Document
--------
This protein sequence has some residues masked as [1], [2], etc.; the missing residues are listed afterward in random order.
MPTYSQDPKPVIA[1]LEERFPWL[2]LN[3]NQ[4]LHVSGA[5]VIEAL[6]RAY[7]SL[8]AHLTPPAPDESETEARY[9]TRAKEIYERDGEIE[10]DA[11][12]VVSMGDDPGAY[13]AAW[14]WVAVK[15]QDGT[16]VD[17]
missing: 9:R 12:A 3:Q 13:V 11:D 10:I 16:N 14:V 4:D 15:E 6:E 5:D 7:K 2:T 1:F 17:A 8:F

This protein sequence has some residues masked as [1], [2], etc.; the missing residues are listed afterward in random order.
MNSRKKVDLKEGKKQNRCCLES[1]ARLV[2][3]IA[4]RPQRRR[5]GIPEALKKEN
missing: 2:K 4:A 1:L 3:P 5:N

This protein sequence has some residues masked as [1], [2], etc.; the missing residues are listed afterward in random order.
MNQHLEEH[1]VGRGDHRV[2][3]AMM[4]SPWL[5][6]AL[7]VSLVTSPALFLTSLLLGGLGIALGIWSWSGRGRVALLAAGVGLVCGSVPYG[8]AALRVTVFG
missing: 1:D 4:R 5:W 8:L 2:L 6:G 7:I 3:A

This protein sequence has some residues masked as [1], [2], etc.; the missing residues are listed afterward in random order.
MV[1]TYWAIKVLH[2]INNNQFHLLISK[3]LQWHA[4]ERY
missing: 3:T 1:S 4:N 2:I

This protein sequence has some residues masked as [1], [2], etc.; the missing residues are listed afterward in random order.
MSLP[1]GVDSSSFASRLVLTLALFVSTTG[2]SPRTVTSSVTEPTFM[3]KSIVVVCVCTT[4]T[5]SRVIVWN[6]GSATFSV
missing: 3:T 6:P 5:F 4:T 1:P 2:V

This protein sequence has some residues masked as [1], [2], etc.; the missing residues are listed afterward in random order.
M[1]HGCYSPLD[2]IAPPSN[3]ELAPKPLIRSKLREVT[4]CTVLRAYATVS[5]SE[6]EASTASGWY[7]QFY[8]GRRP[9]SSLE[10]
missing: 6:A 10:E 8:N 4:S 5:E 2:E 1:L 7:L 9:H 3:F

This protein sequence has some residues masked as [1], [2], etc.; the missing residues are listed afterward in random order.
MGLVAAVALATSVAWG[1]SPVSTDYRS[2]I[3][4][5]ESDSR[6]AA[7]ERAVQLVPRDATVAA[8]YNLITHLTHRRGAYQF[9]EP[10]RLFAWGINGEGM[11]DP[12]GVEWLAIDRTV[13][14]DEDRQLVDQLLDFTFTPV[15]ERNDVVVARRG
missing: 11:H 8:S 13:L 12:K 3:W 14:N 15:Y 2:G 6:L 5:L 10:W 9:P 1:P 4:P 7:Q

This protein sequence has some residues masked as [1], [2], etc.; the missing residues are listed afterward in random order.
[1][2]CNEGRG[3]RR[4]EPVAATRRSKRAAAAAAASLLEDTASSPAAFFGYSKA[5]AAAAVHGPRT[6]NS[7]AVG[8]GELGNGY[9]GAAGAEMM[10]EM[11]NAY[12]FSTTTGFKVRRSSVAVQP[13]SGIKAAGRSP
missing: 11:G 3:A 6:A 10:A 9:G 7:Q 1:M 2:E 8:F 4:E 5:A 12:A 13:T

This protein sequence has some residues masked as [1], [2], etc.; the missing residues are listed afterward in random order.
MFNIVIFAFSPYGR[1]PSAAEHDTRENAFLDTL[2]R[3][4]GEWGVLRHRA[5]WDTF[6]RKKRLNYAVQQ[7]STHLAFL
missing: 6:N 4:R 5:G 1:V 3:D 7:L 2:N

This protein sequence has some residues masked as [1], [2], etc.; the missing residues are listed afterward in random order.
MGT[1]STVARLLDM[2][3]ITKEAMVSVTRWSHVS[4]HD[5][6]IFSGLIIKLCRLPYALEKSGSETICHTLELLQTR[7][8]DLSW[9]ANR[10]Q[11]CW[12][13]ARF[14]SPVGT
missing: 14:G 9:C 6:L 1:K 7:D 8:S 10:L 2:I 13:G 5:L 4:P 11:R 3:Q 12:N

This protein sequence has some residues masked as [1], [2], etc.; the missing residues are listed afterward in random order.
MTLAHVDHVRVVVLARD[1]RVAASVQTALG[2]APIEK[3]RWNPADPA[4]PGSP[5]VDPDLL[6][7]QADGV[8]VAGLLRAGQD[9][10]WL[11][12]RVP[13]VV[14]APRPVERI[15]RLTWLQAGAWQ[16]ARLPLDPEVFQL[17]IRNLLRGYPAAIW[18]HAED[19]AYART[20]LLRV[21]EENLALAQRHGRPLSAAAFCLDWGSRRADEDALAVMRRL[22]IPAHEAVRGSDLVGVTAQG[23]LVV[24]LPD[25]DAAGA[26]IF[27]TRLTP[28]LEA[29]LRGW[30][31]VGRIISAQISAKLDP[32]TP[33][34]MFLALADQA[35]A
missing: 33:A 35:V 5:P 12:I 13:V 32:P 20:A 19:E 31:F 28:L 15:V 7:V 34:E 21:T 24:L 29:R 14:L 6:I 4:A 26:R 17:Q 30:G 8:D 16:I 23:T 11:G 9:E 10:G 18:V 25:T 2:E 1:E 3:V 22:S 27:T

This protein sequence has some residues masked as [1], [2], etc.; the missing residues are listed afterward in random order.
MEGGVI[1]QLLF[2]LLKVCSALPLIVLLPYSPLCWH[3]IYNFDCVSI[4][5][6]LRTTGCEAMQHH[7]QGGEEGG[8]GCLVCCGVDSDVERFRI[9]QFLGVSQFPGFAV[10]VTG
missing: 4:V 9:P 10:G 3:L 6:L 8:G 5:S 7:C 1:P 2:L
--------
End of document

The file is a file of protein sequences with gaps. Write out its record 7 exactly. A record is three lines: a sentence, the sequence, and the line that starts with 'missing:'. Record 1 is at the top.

This protein sequence has some residues masked as [1], [2], etc.; the missing residues are listed afterward in random order.
MGLVAAVALATSVAWG[1]SPVSTDYRS[2]I[3][4][5]ESDSR[6]AA[7]ERAVQLVPRDATVAA[8]YNLITHLTHRRGAYQF[9]EP[10]RLFAWGINGEGM[11]DP[12]GVEWLAIDRTV[13][14]DEDRQLVDQLLDFTFTPV[15]ERNDVVVARRG
missing: 11:H 8:S 13:L 12:K 3:W 14:N 15:Y 2:G 6:L 5:L 10:W 9:P 1:P 4:P 7:Q